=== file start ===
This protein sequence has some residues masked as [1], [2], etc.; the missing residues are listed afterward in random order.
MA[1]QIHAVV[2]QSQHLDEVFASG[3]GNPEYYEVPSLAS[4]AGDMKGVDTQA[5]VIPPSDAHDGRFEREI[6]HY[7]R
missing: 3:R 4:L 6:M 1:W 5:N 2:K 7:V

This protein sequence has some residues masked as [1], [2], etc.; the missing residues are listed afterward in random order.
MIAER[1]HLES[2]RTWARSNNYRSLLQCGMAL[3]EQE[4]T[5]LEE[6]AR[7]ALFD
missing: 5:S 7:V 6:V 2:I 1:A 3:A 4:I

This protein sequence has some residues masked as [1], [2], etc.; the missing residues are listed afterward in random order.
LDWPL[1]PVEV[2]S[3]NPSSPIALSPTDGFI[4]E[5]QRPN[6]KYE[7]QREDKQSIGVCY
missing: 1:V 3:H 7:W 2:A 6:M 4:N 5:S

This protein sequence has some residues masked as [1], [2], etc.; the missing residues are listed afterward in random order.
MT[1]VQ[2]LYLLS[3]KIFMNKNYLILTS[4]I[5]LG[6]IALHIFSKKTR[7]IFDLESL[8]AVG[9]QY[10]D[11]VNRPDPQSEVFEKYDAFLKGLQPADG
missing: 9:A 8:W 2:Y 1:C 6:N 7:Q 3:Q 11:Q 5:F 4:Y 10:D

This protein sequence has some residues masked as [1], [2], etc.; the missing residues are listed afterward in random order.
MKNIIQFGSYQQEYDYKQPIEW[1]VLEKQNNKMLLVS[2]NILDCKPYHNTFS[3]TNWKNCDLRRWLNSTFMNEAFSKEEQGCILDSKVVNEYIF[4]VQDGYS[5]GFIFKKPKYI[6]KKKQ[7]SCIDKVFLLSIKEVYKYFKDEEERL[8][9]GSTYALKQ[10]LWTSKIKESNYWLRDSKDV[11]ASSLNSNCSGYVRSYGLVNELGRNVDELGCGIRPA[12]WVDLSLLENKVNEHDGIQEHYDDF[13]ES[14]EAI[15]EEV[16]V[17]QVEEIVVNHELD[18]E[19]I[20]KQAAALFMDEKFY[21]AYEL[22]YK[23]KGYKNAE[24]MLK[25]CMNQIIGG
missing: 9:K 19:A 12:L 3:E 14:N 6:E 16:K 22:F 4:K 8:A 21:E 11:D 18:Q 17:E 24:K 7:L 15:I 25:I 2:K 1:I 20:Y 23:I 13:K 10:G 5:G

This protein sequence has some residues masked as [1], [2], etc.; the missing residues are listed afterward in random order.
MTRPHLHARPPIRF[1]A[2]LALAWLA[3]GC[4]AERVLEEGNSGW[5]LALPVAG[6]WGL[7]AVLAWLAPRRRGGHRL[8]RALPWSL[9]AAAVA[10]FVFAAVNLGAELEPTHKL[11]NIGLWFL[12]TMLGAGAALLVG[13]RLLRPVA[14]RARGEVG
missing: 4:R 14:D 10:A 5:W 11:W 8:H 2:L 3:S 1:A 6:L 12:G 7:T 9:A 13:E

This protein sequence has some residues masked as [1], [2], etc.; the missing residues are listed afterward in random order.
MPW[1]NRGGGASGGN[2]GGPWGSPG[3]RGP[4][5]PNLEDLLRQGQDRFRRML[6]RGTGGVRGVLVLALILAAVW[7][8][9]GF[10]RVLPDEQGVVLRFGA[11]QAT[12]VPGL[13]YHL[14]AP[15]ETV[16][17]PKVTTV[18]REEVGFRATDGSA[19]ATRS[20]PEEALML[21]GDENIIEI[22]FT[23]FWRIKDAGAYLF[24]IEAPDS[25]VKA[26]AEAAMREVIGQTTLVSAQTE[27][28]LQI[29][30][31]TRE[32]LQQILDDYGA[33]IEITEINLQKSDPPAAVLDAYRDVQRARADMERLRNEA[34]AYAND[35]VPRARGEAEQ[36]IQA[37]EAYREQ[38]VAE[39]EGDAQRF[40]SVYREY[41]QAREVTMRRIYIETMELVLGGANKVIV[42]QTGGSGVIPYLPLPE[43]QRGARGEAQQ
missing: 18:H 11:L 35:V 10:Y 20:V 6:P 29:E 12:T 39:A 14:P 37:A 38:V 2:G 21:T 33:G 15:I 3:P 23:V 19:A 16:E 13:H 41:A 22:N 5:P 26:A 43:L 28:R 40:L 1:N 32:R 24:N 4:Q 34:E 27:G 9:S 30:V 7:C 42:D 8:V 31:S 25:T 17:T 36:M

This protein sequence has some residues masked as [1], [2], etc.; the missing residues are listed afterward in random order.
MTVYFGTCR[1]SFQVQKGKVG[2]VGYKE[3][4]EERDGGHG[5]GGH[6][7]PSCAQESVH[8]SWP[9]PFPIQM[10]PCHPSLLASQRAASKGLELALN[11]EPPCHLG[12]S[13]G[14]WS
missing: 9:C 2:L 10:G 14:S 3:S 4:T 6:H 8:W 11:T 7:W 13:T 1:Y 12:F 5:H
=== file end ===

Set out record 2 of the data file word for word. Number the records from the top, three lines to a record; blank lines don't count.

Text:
This protein sequence has some residues masked as [1], [2], etc.; the missing residues are listed afterward in random order.
MIAER[1]HLES[2]RTWARSNNYRSLLQCGMAL[3]EQE[4]T[5]LEE[6]AR[7]ALFD
missing: 5:S 7:V 6:V 2:I 1:A 3:A 4:I